When two Princeton engineering students set their minds to solving a tough technical problem for their senior thesis this year, the results were not theoretical. They were concrete – or at least applicable to concrete.
“The objective was to develop a sensor sheet to detect strains over large areas of structures,” said Matthew Gerber, a graduating senior majoring in civil and environmental engineering. He said the ultimate goal is to protect structures such as skyscrapers and dams by detecting “cracking, yielding, warping, anything significant beyond everyday normal use.”
James Sturm, an electrical engineering professor who was one of the students’ thesis advisers, said this was no simple class project. Engineers have been pursuing a large-area sensor to monitor strain on surfaces of buildings, bridges and airplane wings for years.
“Conventional sensors for this purpose measure only a single point per sensor, or at most a line of locations with a fiber optic sensor,” said Sturm, the Stephen R. Forrest Professor of Electrical Engineering. “Both of these can miss cracks beginning to form in one location, so we sought a sheet of sensors to cover the surface. We did some fundamental work on an approach several years ago, but had had little progress translating the electrical engineering end of it into a practical way forward.”
Campbell Weaver, a graduating senior majoring in electrical engineering, had been looking for a thesis idea with a practical impact, so Sturm suggested he explore ways to tackle the wide-area sensor problem.
“It was a project that had started in the lab but it had some problems and had run out of steam,” Weaver said. “Previous generations of sensing sheets showed that the physics behind the idea worked, but they could not consistently read strain because of electrical and mechanical problems.”
The sensing sheets take advantage of the fact that the electrical resistance of metal wires changes as they stretch. So very thin wires arranged on polymer sheets will detect strains to an underlying surface as stretching wires trigger changes in resistance. Weaver believed that many of the problems could be solved by simplifying the electronics.
Another problem was how to affix the sensing sheets to structures. The adhesive is critical because the wrong type can either muffle emerging problems or fail to hold the sheets in place. To deal with that, the electrical engineers turned to colleagues in civil engineering. A team led by Branko Glisic, an associate professor of civil and environmental engineering, had been working on a similar effort. Glisic said the work could have impact far beyond Princeton because many U.S. bridges need monitoring and repair.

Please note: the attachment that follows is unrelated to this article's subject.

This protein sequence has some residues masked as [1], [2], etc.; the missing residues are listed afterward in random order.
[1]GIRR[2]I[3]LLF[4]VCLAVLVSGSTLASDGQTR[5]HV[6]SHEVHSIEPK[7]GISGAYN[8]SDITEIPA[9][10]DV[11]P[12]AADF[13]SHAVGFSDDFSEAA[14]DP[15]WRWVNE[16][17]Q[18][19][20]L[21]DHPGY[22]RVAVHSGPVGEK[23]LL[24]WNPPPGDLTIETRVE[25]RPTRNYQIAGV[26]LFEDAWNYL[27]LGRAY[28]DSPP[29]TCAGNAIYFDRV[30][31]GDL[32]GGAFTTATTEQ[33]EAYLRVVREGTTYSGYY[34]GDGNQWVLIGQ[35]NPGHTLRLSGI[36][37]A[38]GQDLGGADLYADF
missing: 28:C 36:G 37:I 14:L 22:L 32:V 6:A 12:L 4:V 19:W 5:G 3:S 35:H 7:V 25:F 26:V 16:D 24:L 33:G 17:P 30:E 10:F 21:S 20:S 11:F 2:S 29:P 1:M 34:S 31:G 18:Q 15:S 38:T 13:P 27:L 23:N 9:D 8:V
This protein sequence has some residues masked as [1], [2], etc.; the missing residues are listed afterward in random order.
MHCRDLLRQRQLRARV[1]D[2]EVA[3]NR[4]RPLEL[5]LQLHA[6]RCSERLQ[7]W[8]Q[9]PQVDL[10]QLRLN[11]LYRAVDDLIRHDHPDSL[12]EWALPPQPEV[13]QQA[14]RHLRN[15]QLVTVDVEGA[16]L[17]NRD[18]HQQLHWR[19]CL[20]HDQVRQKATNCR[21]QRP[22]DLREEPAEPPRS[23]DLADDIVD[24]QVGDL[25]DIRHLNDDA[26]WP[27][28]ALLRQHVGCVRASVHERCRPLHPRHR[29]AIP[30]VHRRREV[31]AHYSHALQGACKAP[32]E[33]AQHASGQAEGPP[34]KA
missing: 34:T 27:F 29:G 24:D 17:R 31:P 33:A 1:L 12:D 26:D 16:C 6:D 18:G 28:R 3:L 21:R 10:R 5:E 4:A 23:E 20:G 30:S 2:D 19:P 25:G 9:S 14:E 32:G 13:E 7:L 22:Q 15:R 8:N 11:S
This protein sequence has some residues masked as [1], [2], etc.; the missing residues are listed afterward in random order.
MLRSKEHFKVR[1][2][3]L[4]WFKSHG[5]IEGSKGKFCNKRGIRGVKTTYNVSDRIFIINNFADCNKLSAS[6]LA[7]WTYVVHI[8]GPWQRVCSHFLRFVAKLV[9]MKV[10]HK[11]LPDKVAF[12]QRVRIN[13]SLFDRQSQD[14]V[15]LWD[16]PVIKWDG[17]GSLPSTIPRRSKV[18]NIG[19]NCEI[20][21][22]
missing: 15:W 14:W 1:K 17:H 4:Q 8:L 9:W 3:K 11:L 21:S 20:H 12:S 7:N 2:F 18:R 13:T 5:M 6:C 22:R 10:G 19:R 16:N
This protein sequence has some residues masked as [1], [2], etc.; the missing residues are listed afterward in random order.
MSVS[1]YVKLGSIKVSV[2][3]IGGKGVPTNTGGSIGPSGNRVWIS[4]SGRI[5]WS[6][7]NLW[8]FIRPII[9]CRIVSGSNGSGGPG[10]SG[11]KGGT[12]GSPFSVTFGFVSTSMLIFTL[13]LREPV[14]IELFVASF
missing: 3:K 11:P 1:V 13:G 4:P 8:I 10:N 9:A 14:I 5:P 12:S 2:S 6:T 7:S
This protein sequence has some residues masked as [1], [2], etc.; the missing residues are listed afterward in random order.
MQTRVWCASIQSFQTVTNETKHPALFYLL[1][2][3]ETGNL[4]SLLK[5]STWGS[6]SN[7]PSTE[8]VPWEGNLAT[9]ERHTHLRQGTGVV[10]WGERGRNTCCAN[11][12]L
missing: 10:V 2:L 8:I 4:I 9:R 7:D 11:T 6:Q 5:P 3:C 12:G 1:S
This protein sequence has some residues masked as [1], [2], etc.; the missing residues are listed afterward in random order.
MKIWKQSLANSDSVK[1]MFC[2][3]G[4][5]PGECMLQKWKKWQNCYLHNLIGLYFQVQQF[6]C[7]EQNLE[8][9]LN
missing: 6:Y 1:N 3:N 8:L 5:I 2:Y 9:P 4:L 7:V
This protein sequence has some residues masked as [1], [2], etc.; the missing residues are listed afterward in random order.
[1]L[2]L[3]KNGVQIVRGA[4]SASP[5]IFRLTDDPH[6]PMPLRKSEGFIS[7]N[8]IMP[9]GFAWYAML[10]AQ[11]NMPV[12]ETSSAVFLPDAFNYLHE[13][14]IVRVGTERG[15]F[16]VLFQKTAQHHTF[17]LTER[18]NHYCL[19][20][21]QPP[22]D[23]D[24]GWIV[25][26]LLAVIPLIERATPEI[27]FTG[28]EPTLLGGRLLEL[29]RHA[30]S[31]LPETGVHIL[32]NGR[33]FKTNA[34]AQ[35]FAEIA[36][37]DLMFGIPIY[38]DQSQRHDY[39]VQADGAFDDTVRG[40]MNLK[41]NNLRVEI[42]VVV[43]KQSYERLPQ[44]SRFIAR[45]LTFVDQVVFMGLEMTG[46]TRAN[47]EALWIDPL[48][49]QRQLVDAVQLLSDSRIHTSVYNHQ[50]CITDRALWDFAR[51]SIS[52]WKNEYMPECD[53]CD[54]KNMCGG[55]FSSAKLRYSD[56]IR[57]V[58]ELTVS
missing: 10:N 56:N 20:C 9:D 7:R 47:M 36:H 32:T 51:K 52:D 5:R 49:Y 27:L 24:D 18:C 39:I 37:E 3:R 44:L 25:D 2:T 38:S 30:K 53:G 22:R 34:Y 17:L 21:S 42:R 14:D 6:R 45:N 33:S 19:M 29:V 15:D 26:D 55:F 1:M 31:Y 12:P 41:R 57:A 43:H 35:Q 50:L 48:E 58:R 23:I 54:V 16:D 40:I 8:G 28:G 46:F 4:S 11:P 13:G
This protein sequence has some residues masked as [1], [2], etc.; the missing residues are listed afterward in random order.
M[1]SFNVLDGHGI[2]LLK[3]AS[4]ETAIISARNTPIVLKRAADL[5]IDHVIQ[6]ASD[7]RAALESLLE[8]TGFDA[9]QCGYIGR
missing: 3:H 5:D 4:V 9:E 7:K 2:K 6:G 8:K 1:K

“We hope the sensing sheets will allow engineers to identify loss of performance at an early stage,” he said. “That will help set priorities in remedial action.”
The project grew to include a multidisciplinary team: In addition to Sturm and Glisic, the students were advised by Naveen Verma, an associate professor of electrical engineering, Sigurd Wagner, professor emeritus of electrical engineering and Levent Aygun, a doctoral student in electrical engineering.
Gerber, who was working with Glisic, began looking for a solution to the adhesive problem.
“We needed to find an adhesive that was strong so the sheet would not peel off, but it also had to be flexible” Gerber said. “If the glue is too rigid, it will transfer to much strain to the sheet and break the sensor.”
After many rounds of testing, Gerber decided on a special type of epoxy produced by the 3M corporation. At the same time, Weaver decided that the best way to address the electronics challenge was to split the old sensor in two. He kept the wire arrays on a flexible sheet of polymer that would be affixed to a structure, but split off the electronics used for analyzing the signals into a separate unit.
“I ended up with a rigid circuit board with multiplexing and amplification that communicated with the flexible sheet with the eight strain sensors,” he said. “Those two worked together to send information back to a data acquisition device.”
Because only the sensors would now be installed on the polymer sheet, it meant that only one type of metal had to be deposited and patterned on the polymer, which made manufacturing much easier. Splitting the more complex electronics into units that did not require a flexible mount also made supplying power more straightforward. (The low-powered sensors can use a solar cell or similar device, while electronics analyzing the signals can be powered from a computer’s USB port.)
Weaver and Gerber developed a system that they successfully deployed on the University’s Streicker Bridge. Aygun, who is continuing the research and did some of the early work along with a summer intern Juan Manuel, said recent results from the system have been very successful.
“What came out in the end is something we have sought for about four years,” Sturm said. “The work is of both fundamental and practical importance.”
By creating an innovative design that is both affordable and easily deployable, Gerber and Weaver have pointed the way toward a new method of monitoring the health of important parts of our infrastructure, he said.
“In the end, Campbell and Matt put it all together and innovated in multiple ways,” Sturm said. “What is remarkable compared to many other high quality theses I have seen, coming from a materials and hardware point of view, is that not only have they made something work to meet a real need on a fundamental level, but that it has such an immediate path to many ways forward.”